Increased count, motility, and total motile sperm cells collected across three consecutive ejaculations within 24 h of oocyte retrieval: implications for management of men presenting with low numbers of motile sperm for assisted reproductionby Al-Hasen Said, Michael L. Reed

Journal of Assisted Reproduction and Genetics

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ASSISTED REPRODUCTION TECHNOLOGIES

Increased count, motility, and total motile sperm cells collected across three consecutive ejaculations within 24 h of oocyte retrieval: implications for management of men presenting with low numbers of motile sperm for assisted reproduction

Al-Hasen Said1 & Michael L. Reed1

Received: 25 February 2015 /Accepted: 2 June 2015 # Springer Science+Business Media New York 2015

Abstract

Purpose The purpose of this study was to quantitate changes in seminal volume, sperm count, motility, qualitative forward progression, and total motile sperm cells per ejaculate, across three consecutive ejaculates collected from individuals within 24 h preceding an IVF cycle.

Methods Men presenting with oligoasthenozoospermia or asthenozoospemia attempted three ejaculates within 24 h preceding IVF. Ejaculate 1 was produced the afternoon prior to oocyte retrieval, and ejaculates 2 and 3 were produced the morning of oocyte retrieval with 2–3 h between collections.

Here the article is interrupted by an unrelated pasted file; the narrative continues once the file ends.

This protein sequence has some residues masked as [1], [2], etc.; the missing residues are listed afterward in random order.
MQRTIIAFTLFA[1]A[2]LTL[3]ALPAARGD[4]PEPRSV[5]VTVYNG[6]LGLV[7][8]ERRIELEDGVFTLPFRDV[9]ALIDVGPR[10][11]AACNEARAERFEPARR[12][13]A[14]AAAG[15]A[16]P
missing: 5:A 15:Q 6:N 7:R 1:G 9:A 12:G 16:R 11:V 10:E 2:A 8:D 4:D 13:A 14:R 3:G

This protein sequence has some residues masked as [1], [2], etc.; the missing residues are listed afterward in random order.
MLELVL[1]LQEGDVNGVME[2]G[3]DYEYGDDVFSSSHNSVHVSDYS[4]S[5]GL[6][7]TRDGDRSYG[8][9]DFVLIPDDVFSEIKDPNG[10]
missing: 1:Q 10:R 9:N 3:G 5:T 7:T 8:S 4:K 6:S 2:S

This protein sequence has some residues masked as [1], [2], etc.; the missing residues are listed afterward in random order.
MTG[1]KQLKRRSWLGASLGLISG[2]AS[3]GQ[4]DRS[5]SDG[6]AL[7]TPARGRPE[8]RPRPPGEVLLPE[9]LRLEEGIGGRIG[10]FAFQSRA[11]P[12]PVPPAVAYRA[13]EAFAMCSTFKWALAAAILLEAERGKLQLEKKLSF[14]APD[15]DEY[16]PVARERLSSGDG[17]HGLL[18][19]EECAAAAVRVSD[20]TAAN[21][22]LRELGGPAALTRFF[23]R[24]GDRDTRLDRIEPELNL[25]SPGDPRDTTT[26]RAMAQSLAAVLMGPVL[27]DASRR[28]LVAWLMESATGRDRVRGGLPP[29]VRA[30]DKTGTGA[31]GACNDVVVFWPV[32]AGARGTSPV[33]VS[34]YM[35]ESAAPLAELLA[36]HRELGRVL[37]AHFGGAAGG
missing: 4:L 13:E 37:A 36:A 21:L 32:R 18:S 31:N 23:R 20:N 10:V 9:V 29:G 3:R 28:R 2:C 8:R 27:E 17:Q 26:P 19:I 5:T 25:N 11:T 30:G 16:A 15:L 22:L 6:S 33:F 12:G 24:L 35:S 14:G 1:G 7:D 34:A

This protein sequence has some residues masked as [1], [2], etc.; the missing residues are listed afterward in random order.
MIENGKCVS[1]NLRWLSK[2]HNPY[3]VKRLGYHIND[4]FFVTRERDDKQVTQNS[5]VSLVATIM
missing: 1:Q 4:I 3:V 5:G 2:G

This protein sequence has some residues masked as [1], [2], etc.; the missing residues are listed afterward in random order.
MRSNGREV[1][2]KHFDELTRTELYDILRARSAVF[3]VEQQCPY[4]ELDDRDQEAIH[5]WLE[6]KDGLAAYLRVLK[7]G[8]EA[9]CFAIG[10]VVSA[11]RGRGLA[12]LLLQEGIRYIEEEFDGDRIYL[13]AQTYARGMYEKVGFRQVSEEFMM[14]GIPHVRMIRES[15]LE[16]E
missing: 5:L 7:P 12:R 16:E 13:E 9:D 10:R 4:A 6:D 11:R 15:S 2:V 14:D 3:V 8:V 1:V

Ejaculates 1 and 2 were extended 1:1 v/v with room temperature rTYBS. Test tubes were placed into a beaker of room temperature water, then placed at 4 °C for gradual cooling.

Ejaculate 3 was not extended, but pooled with ejaculates 1 and 2 and processed for intracytoplasmic sperm injection (ICSI).

Results Out of 109 oocyte retrievals, 28 men were asked to attempt multiple consecutive ejaculations. Among this population, 25/28 (89.3 %) were successful, and 3/28men (10.7 %) could only produce two ejaculates. Mean volumes for ejaculates 1, 2, and 3 were significantly different from each other (p<0.01); the volume decreased for each ejaculate. Mean sperm counts, motility, qualitative forward progression, and total motile cells per ejaculate for the ejaculates1, 2, and 3 demonstrated the following: ejaculates 2 and 3 were not significantly different, but counts, motility, and total motile sperm were improved over ejaculate 1 (p<0.01).

Conclusions Pooling three consecutive ejaculates within 24 h increased the numbers of available motile sperm in this population by 8-fold compared to the first ejaculate alone, facilitating avoidance of sperm cryopreservation and additional centrifugation steps that could affect sperm viability and/or function.

Keywords IVF . ICSI . Sexual abstinence .

Oligoasthenozoospermia . Fertility preservation

Introduction

In our laboratory, men presenting with oligozoospermia, asthenozoospermia, and oligoasthenozoospermia [1] are asked to attempt three consecutive ejaculates within 24 h of the scheduled oocyte retrieval: one ejaculate to be attempted mid-afternoon prior to the retrieval and two ejaculates attempted the morning of the retrieval, within a period of 2 to 3 h. The three consecutive ejaculates are pooled prior to processing for IVF. The goals of this novel strategy were to alleviate stress-induced anejaculation on the day of oocyte retrieval [2, 3] and to maximize quality and numbers of motile sperm available by eliminating potential iatrogenic cryopreservation-induced damage, further loss of alreadydiminished numbers of motile sperm following cryopreservation, and eliminating unpredictability of between- and withinpatient post-thaw sperm viability [4–7]. And, while we stipulate that in most, if not all cases, there would likely have been sufficient sperm in a single ejaculate from these men for ICSI,